Young ladies, I'll say this again: You never ever get nude in front of a camera, period, at any time in your life, for anybody, for any reason. It doesn't matter how much you love or trust the intended recipient of your bared body. Maybe you think a little flesh is fun and games, but TPD asks you to think a few moves ahead:
"For one, [the photo is] stuck in cyberspace and it will never be eliminated," says Sgt. Diana Lopez of Tucson Police. "For two, for those who receive it and forward it to others, you're humiliating the person who sent the photo."Sgt. Lopez didn't mention the other gotchas like blackmail, lost job opportunities, ridicule, et cetera, et cetera, all because of a few dirty pictures.
Ask Vanessa Williams how a skin pic can come back to bite you. In 1982, she agreed to pose nude for photographer Tom Chiapel, thinking it was just for artistic purposes. She went on to win Miss America only to give up the crown in 1984 when Penthouse got hold of the photos. Williams thought they'd been destroyed. This was long before most of us knew about the Internet, and cell phones were still years away from most people's hands.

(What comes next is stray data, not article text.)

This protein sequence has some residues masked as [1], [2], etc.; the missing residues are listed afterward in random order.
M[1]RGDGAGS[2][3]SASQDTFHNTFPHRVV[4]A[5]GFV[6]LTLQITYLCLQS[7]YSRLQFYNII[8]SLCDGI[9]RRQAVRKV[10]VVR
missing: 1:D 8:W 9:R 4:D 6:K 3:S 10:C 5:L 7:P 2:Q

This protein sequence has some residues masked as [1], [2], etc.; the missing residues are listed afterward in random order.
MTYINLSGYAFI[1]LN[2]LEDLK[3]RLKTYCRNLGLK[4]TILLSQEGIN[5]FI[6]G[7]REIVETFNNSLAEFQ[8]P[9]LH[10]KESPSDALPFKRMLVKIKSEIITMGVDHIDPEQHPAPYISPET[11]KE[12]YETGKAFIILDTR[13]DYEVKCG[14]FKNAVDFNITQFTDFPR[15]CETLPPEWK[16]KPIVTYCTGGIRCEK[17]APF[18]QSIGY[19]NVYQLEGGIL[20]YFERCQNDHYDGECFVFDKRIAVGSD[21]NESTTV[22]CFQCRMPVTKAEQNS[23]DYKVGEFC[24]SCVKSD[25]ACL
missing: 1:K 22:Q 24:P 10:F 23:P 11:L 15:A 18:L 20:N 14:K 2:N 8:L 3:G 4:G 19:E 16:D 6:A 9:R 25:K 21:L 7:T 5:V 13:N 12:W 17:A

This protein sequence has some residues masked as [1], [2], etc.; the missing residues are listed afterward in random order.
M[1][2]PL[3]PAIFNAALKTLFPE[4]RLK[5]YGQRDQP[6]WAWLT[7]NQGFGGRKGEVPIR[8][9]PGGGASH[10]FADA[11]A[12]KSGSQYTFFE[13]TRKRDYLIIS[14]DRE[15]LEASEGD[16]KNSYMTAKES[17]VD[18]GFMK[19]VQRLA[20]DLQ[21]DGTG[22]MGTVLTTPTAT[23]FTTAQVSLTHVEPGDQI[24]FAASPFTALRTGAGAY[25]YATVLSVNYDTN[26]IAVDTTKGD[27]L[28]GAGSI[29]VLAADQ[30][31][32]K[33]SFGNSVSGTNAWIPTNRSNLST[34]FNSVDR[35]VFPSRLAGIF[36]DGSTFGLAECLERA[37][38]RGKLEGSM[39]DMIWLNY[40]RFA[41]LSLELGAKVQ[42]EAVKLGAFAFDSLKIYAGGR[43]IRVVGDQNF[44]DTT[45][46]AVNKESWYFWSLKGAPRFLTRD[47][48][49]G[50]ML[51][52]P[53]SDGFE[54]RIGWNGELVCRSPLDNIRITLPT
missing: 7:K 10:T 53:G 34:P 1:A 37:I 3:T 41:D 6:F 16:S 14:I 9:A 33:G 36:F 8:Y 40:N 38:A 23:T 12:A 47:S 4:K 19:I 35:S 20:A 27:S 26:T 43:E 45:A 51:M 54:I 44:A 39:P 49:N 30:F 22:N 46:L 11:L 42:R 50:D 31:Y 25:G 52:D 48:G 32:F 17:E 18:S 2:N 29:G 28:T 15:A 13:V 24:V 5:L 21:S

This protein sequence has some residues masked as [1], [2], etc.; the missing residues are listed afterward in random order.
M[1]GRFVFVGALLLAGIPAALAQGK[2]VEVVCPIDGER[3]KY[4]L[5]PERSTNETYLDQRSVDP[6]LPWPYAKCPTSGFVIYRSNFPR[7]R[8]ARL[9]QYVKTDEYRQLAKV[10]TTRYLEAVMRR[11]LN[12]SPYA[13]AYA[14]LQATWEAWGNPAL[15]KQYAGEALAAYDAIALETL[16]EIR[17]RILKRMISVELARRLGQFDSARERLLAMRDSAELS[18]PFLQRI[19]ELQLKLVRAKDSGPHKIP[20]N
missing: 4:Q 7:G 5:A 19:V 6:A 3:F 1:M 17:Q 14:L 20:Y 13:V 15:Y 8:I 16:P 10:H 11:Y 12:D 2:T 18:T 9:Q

Ask yourself this question, Dearest Ladies: "Am I worth more than a nudie mag?" If you're answering "yes" to this and still hitting the send button, some seriously scrambled sentiments need straightening out.
One other curiosity: if we're going to charge teenagers with a crime for passing naked pictures around, perhaps the girls should share some of the legal culpability, if the stigma and embarrassment of this practice isn't enough to dissuade them. I'm afraid it isn't, granted the prevalence of it among our young people.
Dearest Ladies, you're not pin-up girls. You're not centerfolds. Don't act like them.